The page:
This is the first report of prevalence and genotypes of human metapneumovirus (hMPV) in children in northeastern Iran. The relatively noticeable frequency of hMPV (20.6%) indicates the clinical importance of this virus, especially type A, in our region. The rapid identification of these viral infections could help reduce the use of antibiotics and improve treatment and management strategies.
Panda S, Mohakud NK, Suar M, Kumar S. Etiology, seasonality, and clinical characteristics of respiratory viruses in children with respiratory tract infections in Eastern India (Bhubaneswar, Odisha). J Med Virol. 2017;89(3):553-8. [PubMed ID: 27509268]. https://doi.org/10.1002/jmv.24661.
Moattari A, Aleyasin S, Arabpour M, Sadeghi S. Prevalence of human Metapneumovirus (hMPV) in children with wheezing in Shiraz-Iran. Iran J Allergy Asthma Immunol. 2010;9(4):250-4. [PubMed ID: 21131706].
Chan PK, Tam JS, Lam CW, Chan E, Wu A, Li CK, et al. Human metapneumovirus detection in patients with severe acute respiratory syndrome. Emerg Infect Dis. 2003;9(9):1058-63. [PubMed ID: 14519240]. [PubMed Central ID: PMC3016779]. https://doi.org/10.3201/eid0909.030304.
Shatizadeh Malekshahi S, Mokhtari Azad T, Shahmahmoodi S, Yavarian J, Rezaei F, Naseri M. First report of respiratory syncytial virus and human metapneumovirus co-infection in a 2-year-old kawasaki patient in iran. Iran J Public Health. 2010;39(4):140-2. [PubMed ID: 23113048]. [PubMed Central ID: PMC3481691].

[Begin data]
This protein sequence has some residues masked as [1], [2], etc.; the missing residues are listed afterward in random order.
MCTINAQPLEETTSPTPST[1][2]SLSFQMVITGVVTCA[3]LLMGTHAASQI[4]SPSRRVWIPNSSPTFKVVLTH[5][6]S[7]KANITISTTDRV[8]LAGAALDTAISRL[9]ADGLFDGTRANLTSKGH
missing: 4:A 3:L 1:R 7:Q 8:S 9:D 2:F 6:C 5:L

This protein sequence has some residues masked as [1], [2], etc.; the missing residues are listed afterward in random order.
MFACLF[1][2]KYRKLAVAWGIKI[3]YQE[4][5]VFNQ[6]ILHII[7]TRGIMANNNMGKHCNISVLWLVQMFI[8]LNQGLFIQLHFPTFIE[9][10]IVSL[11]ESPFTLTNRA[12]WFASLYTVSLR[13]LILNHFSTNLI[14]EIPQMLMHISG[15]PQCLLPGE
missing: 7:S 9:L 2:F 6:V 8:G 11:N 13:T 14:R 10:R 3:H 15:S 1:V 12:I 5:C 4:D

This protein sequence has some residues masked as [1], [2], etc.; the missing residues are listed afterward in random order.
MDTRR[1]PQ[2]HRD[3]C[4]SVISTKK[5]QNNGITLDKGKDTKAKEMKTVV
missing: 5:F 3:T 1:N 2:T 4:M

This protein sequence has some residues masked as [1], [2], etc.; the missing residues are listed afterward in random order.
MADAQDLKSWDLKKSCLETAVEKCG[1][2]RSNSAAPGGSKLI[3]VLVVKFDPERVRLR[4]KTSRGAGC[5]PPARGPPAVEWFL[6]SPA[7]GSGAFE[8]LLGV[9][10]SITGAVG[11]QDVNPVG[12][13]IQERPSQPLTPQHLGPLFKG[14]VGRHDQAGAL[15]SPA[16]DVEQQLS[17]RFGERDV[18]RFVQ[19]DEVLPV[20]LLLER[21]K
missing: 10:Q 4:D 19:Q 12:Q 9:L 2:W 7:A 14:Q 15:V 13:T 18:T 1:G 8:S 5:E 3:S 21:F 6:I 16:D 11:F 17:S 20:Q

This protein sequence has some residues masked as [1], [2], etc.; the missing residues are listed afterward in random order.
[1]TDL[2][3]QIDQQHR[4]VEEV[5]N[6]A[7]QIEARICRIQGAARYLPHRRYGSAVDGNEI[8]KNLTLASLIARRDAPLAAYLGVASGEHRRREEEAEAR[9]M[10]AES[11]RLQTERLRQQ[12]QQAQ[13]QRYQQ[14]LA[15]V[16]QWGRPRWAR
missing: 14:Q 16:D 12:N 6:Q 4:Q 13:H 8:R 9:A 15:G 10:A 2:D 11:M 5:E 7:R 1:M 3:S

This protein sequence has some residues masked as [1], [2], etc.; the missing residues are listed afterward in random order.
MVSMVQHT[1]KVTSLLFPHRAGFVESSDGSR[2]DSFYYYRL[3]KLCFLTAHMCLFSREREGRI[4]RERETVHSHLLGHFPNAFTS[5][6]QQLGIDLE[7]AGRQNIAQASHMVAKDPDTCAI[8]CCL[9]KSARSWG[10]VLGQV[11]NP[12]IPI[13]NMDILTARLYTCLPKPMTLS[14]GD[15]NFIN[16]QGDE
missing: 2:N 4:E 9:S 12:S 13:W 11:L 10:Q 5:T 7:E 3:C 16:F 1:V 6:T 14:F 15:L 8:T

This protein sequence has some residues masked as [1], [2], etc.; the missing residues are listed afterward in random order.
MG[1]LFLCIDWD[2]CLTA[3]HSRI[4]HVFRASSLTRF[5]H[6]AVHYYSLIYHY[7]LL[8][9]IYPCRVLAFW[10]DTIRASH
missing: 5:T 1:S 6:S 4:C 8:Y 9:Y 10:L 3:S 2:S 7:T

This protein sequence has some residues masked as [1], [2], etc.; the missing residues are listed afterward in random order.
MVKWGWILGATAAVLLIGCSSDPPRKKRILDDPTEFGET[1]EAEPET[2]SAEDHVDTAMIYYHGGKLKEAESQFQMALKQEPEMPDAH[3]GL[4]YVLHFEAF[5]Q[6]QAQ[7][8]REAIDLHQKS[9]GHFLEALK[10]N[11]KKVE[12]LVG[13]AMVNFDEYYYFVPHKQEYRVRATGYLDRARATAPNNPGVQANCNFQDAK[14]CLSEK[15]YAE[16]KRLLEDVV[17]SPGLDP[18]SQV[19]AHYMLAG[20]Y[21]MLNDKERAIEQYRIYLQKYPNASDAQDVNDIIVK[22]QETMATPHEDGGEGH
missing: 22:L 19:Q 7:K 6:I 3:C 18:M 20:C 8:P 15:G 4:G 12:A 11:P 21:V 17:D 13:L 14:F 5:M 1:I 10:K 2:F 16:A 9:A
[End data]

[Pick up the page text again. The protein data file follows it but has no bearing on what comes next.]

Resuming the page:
Ebihara T, Endo R, Kikuta H, Ishiguro N, Ishiko H, Hara M, et al. Human metapneumovirus infection in Japanese children. J Clin Microbiol. 2004;42(1):126-32. [PubMed ID: 14715742]. [PubMed Central ID: PMC321731].
van den Hoogen BG, Bestebroer TM, Osterhaus AD, Fouchier RA. Analysis of the genomic sequence of a human metapneumovirus. Virology. 2002;295(1):119-32. [PubMed ID: 12033771]. https://doi.org/10.1006/viro.2001.1355.
Gaunt E, McWilliam-Leitch EC, Templeton K, Simmonds P. Incidence, molecular epidemiology and clinical presentations of human metapneumovirus; assessment of its importance as a diagnostic screening target. J Clin Virol. 2009;46(4):318-24. [PubMed ID: 19819755]. https://doi.org/10.1016/j.jcv.2009.09.016.
Kahn JS. Human metapneumovirus: a newly emerging respiratory pathogen. Curr Opin Infect Dis. 2003;16(3):255-8. [PubMed ID: 12821817]. https://doi.org/10.1097/01.qco.0000073776.11390.bb.
Owor BE, Masankwa GN, Mwango LC, Njeru RW, Agoti CN, Nokes DJ. Human metapneumovirus epidemiological and evolutionary patterns in Coastal Kenya, 2007-11. BMC Infect Dis. 2016;16:301. [PubMed ID: 27316548]. [PubMed Central ID: PMC4912817]. https://doi.org/10.1186/s12879-016-1605-0.
Yan XL, Li YN, Tang YJ, Xie ZP, Gao HC, Yang XM, et al. Clinical characteristics and viral load of respiratory syncytial virus and human metapneumovirus in children hospitaled for acute lower respiratory tract infection. J Med Virol. 2017;89(4):589-97. [PubMed ID: 27632796]. https://doi.org/10.1002/jmv.24687.
Taylor S, Lopez P, Weckx L, Borja-Tabora C, Ulloa-Gutierrez R, Lazcano-Ponce E, et al. Respiratory viruses and influenza-like illness: Epidemiology and outcomes in children aged 6 months to 10 years in a multi-country population sample. J Infect. 2017;74(1):29-41. [PubMed ID: 27667752]. https://doi.org/10.1016/j.jinf.2016.09.003.